This means that tickets bought for the métro can be used on the buses too. However, there is no transfer possibility, so one new ticket is required for each bus ride. Most bus lines cross the city, so you can get a fair ride for one ticket.

For visitors, the Orange Cards - 'La Carte Orange' - can be a real bargain. A one-week ticket - Mondayphoto: buses on rue rivoli morning to Sunday night - for central Paris costs 85 francs and is good for unlimited travel on city buses, the métro and the RERs operating within the city.

The Orange Card tickets are sold at all métro stations, train station, and many shops such as 'tabacs.'

On the Rue de Rivoli, a small herd of Paris' public buses.

Orange cards are purchased by 'zones.' Zones 1 and 2 constitute central Paris. Both Saint-Germain-en-Laye and Versailles are in Zone 4, and a weekly Orange Card for zones 1 to 4 costs 142 francs.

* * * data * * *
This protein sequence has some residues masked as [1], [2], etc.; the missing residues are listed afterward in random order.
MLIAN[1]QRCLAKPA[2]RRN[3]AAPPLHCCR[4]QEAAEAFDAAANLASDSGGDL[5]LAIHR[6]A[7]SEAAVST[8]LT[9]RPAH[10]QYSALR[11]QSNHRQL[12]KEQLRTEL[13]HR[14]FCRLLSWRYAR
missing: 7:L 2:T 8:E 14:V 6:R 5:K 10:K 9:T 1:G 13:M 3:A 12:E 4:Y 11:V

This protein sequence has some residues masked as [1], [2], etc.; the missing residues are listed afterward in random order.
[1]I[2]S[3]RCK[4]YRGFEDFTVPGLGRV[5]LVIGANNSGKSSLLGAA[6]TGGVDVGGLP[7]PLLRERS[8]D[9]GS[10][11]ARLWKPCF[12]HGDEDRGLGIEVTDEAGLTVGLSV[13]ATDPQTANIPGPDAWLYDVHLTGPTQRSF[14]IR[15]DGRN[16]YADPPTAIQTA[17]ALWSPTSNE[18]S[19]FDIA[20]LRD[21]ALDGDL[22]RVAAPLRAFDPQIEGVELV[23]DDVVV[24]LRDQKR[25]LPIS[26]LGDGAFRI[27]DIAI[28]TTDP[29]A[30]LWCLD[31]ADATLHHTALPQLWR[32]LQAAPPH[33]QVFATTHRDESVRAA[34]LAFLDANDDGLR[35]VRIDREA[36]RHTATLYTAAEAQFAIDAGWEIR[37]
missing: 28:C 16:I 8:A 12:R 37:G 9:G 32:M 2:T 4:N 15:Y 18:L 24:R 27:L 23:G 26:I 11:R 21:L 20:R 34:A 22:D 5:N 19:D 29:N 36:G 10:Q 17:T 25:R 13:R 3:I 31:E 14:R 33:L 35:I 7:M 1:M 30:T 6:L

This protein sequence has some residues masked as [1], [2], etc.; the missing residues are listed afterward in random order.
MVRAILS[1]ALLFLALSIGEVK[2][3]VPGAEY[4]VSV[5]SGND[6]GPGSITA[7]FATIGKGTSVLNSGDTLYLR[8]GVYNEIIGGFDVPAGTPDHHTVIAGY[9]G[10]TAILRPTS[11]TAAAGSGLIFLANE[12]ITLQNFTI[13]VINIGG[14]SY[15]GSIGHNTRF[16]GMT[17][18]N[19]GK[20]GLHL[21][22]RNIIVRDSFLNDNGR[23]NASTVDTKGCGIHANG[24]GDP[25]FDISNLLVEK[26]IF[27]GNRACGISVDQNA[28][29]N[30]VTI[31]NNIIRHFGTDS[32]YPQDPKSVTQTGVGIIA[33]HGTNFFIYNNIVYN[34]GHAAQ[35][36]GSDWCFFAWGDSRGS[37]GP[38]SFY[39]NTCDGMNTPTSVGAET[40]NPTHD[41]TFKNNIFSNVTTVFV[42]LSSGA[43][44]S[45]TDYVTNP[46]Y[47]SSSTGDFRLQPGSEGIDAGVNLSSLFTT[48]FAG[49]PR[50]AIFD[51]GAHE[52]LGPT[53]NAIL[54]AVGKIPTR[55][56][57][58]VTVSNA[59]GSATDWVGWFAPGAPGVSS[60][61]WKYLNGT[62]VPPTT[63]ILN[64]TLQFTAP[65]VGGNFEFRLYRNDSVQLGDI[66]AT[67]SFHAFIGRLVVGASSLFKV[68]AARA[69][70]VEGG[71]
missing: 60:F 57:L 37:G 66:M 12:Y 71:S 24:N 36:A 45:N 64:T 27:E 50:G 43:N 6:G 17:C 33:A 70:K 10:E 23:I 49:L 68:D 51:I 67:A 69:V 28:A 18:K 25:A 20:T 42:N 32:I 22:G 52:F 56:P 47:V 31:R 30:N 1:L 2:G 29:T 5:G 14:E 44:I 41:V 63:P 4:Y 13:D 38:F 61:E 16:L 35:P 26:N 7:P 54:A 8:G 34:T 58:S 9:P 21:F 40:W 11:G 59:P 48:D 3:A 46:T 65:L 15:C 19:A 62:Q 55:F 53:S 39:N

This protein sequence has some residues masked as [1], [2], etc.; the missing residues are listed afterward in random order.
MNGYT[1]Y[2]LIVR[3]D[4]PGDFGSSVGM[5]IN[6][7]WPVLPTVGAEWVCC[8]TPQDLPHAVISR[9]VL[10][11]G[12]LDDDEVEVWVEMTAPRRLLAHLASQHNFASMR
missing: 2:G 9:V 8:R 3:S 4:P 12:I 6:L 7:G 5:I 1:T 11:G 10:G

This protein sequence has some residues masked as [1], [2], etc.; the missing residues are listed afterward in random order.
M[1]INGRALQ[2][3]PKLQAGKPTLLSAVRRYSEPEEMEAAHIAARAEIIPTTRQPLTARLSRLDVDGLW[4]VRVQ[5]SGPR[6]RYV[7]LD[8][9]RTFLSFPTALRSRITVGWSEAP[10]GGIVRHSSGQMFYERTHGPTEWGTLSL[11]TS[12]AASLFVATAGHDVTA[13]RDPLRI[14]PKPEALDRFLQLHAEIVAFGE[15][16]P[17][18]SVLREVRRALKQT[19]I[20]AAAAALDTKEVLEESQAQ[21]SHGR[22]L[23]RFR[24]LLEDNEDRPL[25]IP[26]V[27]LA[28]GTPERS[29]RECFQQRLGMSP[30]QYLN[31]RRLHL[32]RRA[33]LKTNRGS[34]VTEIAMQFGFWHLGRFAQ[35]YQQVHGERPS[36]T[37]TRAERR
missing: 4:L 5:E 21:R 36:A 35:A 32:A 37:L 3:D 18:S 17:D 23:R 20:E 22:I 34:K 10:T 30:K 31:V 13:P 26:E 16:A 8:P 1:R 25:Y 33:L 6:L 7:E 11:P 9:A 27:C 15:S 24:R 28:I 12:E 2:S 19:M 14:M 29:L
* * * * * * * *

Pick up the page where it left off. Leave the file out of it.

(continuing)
Paris is made for walking too. If you intended to do a lot of it, simply buying a 10-ticket 'carnet' for 58 francs may be more economical. But if you figured on using public transit a lot one day and were considering a one-day 'Mobilis' card for zones 1 and 2, at 32 francs - if you had already gotten a 'carnet' - it would cost five francs more than a week's Orange Card.

There is no 'Paris Visite' card just for zones 1 and 2. The least expensive 'Paris Visite' card is good for zones 1 to 3 and costs 55 francs for a day, or 175 francs for five days. Like the Orange Card, the 'Paris Visite' card is good for buses, métro and the RER.

There are two double-decker open-top tour buses. The 'Cars Rouge' - the Red Buses - have one route that takes about two hours and 15 minutes to complete. A ticket costs 125 francs, but is good for getting on and off the bus over a period of two days. The 'Cars Rouges' have commentaries in several languages.

The other open-top bus is called 'OpenTour' and it has three distinct circuits, which also allow getting on and off at any of the bus's 40 stops. Commentaries are in French and English, via headphones.